William Bonenberger 7W9, board chairman, in his keynote Founder’s Day address Thursday evening in the Clara Schrenk Memorial Chapel, said “Isaiah Williamson founded a school that has stood the test of time. It has been leading young men to success for about 130 years. Every year we take 100 freshmen who have few options in life, and three years later we turn out skilled craftsmen who are sought after by employers.”

He added that Mr. Williamson didn’t believe that learning a trade was enough to achieve success. “He also wanted the students to be honest, frugal, and temperate and believed those traits would help lead to success. We teach men about life and we have them live by our core values every day. Williamson is the toughest three years you will ever love. If you don’t feel that way now, you will later on.”

After his remarks, President Michael Rounds presented Bonenberger with a wooden box with a picture of Rowan Hall on it.

In the evening’s welcoming remarks, Samuel Wrightson, vice president of education, said “We are here to celebrate Isaiah Williamson’s 214th birthday. Mr. Williamson did not spend his money on himself, which was atypical. He used his money to help future generations of young men.”

Michael Schneider, senior class president, in his tribute to Isaiah Williamson, said “Williamson College of the Trades is one of the things we are most thankful for, even though we complain a lot. None of us would be as successful as we are going to be if it were not for this school and its core values.”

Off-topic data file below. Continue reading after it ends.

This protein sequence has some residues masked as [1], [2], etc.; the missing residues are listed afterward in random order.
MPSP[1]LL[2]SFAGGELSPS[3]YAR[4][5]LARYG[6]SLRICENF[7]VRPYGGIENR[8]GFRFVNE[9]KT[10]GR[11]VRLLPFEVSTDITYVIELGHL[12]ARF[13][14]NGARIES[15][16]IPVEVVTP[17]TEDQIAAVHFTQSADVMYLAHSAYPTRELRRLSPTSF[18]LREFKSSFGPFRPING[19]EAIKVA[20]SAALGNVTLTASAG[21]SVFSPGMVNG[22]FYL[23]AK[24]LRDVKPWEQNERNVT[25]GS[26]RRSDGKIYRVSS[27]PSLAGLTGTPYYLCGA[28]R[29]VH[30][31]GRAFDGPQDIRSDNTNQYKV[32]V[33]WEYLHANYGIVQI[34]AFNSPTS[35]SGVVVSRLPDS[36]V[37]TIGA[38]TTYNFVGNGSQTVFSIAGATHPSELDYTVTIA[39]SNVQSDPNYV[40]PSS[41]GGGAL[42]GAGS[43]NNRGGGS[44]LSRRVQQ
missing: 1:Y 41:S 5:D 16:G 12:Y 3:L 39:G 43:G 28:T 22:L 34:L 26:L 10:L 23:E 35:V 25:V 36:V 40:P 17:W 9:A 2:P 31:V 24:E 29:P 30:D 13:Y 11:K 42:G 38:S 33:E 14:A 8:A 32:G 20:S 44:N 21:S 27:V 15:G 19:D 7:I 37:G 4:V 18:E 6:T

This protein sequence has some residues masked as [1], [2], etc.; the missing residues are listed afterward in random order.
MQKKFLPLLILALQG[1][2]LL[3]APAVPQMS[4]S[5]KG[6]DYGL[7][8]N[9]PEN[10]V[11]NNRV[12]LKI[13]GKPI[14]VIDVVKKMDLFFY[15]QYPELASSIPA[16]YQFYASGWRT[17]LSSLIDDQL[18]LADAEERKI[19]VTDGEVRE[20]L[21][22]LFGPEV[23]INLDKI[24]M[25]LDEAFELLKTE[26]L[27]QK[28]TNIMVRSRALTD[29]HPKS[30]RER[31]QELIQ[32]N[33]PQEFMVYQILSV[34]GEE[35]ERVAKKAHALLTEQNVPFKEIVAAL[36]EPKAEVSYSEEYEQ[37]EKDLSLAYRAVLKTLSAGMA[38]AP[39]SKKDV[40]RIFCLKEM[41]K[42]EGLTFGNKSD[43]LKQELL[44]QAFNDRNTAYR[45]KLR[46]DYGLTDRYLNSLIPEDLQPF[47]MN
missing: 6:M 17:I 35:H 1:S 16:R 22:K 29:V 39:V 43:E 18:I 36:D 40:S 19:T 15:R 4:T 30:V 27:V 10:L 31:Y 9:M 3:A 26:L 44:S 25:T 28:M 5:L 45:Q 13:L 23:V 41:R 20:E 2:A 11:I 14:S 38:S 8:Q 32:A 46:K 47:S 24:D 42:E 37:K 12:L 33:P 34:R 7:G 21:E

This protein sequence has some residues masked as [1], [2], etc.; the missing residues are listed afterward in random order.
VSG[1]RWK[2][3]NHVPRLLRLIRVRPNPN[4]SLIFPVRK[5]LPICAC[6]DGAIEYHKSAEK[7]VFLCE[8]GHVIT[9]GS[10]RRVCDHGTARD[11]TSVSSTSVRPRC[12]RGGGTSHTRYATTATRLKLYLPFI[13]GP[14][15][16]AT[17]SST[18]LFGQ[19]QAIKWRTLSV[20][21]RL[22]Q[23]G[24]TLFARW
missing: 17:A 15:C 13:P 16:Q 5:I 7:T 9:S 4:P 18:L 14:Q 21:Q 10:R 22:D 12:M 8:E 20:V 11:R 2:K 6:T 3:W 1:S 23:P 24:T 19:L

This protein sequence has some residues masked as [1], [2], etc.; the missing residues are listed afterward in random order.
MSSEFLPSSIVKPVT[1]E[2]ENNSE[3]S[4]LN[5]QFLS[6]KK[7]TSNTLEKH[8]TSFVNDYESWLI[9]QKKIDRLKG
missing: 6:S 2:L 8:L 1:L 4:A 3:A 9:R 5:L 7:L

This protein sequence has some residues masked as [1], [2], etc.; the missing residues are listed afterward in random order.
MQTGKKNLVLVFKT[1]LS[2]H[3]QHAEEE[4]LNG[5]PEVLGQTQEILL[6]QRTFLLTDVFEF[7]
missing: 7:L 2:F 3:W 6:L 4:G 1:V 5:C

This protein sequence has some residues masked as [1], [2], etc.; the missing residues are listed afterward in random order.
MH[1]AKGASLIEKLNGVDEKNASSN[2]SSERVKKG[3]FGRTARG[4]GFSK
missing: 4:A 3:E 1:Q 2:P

William Goodworth 8W2, the Alumni Association president, in his tribute said “If Isaiah Williamson were alive today, he would be glad to see his school is still thriving. I never heard any of my classmates say they wasted their time going to Williamson.”

W. Bruce Hustis, first vice president of the Sons of the American Revolution-Philadelphia Continental Chapter, presented the SAR’s William Yearsley 4W1 Outstanding Citizenship Award to Arsenio Kerr 1W8. The award is presented to a junior who has shown outstanding citizenship and the qualities of industry, self-discipline, personal integrity, reliability, and contributions above the call of duty. He also must have a GPA of 3.25 or higher and have fewer than 28 disciplinary points.

The Artisans led the audience in the singing of the “Star-Spangled Banner” to open the evening and closed it with the alma mater. Rev. Mark Specht 7W7 gave the invocation and benediction.

After the program, guests enjoyed a buffet dinner in the dining room prepared by Tim Burbage, food service director, and his staff.